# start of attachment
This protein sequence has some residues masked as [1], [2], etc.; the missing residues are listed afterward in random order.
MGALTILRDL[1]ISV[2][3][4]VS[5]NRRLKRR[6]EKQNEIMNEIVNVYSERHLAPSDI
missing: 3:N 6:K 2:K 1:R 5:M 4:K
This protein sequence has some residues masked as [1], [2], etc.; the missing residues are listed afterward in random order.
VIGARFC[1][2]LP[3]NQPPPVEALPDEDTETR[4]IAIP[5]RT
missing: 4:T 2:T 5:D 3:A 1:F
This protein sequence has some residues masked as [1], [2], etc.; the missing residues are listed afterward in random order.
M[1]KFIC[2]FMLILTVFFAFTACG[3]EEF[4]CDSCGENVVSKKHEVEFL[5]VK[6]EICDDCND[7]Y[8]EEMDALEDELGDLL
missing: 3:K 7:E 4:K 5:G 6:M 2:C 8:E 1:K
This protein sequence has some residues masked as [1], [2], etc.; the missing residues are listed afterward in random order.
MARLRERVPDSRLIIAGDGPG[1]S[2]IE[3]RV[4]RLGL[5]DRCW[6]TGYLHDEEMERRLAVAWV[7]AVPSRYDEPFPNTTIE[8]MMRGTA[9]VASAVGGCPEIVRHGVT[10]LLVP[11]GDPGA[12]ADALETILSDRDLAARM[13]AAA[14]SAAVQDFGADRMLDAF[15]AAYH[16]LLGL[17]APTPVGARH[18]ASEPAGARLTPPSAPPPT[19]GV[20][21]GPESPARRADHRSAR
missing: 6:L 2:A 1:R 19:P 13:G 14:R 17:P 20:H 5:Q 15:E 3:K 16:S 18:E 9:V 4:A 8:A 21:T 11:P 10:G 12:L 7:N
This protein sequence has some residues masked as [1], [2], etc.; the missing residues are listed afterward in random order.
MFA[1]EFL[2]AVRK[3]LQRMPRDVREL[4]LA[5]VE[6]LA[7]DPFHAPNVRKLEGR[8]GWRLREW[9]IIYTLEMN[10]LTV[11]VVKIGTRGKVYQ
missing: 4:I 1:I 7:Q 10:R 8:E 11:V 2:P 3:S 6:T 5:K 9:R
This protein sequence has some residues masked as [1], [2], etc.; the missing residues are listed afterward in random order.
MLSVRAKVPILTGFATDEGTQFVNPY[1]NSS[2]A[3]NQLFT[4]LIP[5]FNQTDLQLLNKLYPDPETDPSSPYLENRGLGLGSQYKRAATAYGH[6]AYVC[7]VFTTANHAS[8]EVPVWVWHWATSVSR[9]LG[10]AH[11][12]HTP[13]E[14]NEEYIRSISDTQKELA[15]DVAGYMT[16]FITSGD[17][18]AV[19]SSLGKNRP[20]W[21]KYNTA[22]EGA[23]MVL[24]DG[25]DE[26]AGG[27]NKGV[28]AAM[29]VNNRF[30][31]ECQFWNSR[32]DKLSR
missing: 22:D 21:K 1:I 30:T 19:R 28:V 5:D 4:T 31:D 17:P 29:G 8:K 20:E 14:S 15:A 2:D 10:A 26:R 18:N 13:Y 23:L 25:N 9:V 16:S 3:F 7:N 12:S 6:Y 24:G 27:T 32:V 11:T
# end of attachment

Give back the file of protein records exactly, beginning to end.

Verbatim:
This protein sequence has some residues masked as [1], [2], etc.; the missing residues are listed afterward in random order.
MGALTILRDL[1]ISV[2][3][4]VS[5]NRRLKRR[6]EKQNEIMNEIVNVYSERHLAPSDI
missing: 3:N 6:K 2:K 1:R 5:M 4:K
This protein sequence has some residues masked as [1], [2], etc.; the missing residues are listed afterward in random order.
VIGARFC[1][2]LP[3]NQPPPVEALPDEDTETR[4]IAIP[5]RT
missing: 4:T 2:T 5:D 3:A 1:F
This protein sequence has some residues masked as [1], [2], etc.; the missing residues are listed afterward in random order.
M[1]KFIC[2]FMLILTVFFAFTACG[3]EEF[4]CDSCGENVVSKKHEVEFL[5]VK[6]EICDDCND[7]Y[8]EEMDALEDELGDLL
missing: 3:K 7:E 4:K 5:G 6:M 2:C 8:E 1:K
This protein sequence has some residues masked as [1], [2], etc.; the missing residues are listed afterward in random order.
MARLRERVPDSRLIIAGDGPG[1]S[2]IE[3]RV[4]RLGL[5]DRCW[6]TGYLHDEEMERRLAVAWV[7]AVPSRYDEPFPNTTIE[8]MMRGTA[9]VASAVGGCPEIVRHGVT[10]LLVP[11]GDPGA[12]ADALETILSDRDLAARM[13]AAA[14]SAAVQDFGADRMLDAF[15]AAYH[16]LLGL[17]APTPVGARH[18]ASEPAGARLTPPSAPPPT[19]GV[20][21]GPESPARRADHRSAR
missing: 6:L 2:A 1:R 19:P 13:G 14:R 17:P 20:H 5:Q 15:E 3:K 16:S 18:E 9:V 4:A 8:A 21:T 11:P 10:G 12:L 7:N
This protein sequence has some residues masked as [1], [2], etc.; the missing residues are listed afterward in random order.
MFA[1]EFL[2]AVRK[3]LQRMPRDVREL[4]LA[5]VE[6]LA[7]DPFHAPNVRKLEGR[8]GWRLREW[9]IIYTLEMN[10]LTV[11]VVKIGTRGKVYQ
missing: 4:I 1:I 7:Q 10:R 8:E 11:V 2:P 3:S 6:T 5:K 9:R
This protein sequence has some residues masked as [1], [2], etc.; the missing residues are listed afterward in random order.
MLSVRAKVPILTGFATDEGTQFVNPY[1]NSS[2]A[3]NQLFT[4]LIP[5]FNQTDLQLLNKLYPDPETDPSSPYLENRGLGLGSQYKRAATAYGH[6]AYVC[7]VFTTANHAS[8]EVPVWVWHWATSVSR[9]LG[10]AH[11][12]HTP[13]E[14]NEEYIRSISDTQKELA[15]DVAGYMT[16]FITSGD[17][18]AV[19]SSLGKNRP[20]W[21]KYNTA[22]EGA[23]MVL[24]DG[25]DE[26]AGG[27]NKGV[28]AAM[29]VNNRF[30][31]ECQFWNSR[32]DKLSR
missing: 22:D 21:K 1:I 30:T 19:R 28:V 5:D 4:T 31:D 17:P 29:G 8:K 20:E 14:S 15:A 2:D 10:A 26:R 18:N 13:Y 23:L 25:N 9:V 16:S 3:F 7:N 12:S 6:Y 24:G 27:T 32:V 11:T